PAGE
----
Tuesday, October 21, 2008

Thoughtful Movies

Some movies you watch because you want to. Other movies you watch because you feel compelled to. Well, maybe that's not how you choose your Friday night entertainment, but Aaron and I tend to rotate through a list of fun, challenging, entertaining, and enlightening movies. It depends on the mood.

Lately it seems we've watched more than our share of thought-provoking films. The sort of movie that sticks with you for hours, days, even weeks after watching it. In the mood to think? To be pushed out of your comfort zone? Wanna spark a heated conversation? The following movies might be hard to watch, but they are beautiful in their own way. And I promise they'll get you pondering the complexities of life.

The Constant Gardener is both gorgeous and haunting. Filmed on location in Kenya, it's really a love story that goes horribly awry. Justin is a British diplomat whose activist wife, Tessa, is murdered in a remote region of Africa. As he tries to uncover the mystery behind her death, we relive their romance in the years leading up to the tragedy. Their love is bittersweet and unexpected, and seemingly doomed from the beginning. But there's more to the story than romance: underlying Justin and Tessa's relationship is her passion for social justice. I won't give anything away, but suffice it to say the movie uncovers yet another way the world uses and abuses Africa. Whether or not the allusions are true (some critics say that the film is a walk in the park compared to what really happens in Africa, while others say the claims are unfounded) The Constant Gardener definitely gets you thinking about justice issues in Africa and whether or not we are apathetic enough to yet again turn a blind eye.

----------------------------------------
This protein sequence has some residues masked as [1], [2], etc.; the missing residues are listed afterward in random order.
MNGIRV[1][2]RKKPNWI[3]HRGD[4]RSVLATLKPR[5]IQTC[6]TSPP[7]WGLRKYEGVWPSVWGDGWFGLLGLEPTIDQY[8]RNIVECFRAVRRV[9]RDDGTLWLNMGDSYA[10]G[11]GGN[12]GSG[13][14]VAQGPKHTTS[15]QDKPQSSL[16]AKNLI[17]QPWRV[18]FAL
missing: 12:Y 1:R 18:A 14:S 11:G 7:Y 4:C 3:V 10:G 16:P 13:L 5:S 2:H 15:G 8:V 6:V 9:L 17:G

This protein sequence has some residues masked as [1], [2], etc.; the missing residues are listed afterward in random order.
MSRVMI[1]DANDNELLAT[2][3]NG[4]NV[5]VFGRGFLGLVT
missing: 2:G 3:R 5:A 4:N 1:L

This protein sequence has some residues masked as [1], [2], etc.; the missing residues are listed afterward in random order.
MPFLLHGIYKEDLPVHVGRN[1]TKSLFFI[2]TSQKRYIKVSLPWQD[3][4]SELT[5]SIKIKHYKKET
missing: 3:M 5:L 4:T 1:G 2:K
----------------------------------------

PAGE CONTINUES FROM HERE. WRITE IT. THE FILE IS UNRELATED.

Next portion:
Gone Baby Gone was our most recent movie venture and it's still very fresh in my mind. I do NOT recommend this film for everyone--there was a ten-minute scene in the middle that I couldn't watch at all (the word "pedophile" conjures up all manner of hatred and malice in me), but horrible rabbit trail aside, this movie had Aaron and me talking for hours. In a nutshell, Gone Baby Gone is about a little girl who has gone missing. Patrick Kenzie and his girlfriend Angie are private detectives who are hired to help find her. What ensues is a journey to hell and back as they try to figure out what happened. The problem is, once they solve the mystery, they can't help wishing they didn't. After watching the conclusion, Aaron and I argued and talked and wrestled... Is the right thing to do always the moral thing to do? The Bible says that justice is God's... But does the Lord ever use his people to mete out that justice? Are we ever allowed to "take matters into our own hands?" The movie's very appropriate tagline is "Everyone wants the truth... Until they find it." Is that true? Are there ever times when we are better off not knowing the truth?

We may not have come to any consensus after watching and discussing these films, but at least they got us talking... Have you seen them? Or do you have any others to add to the list? I have a feeling our next movie selection will be a few seasons of The Office (just to take a little break from all the heaviness), but I'm always on the lookout for something that will engage me...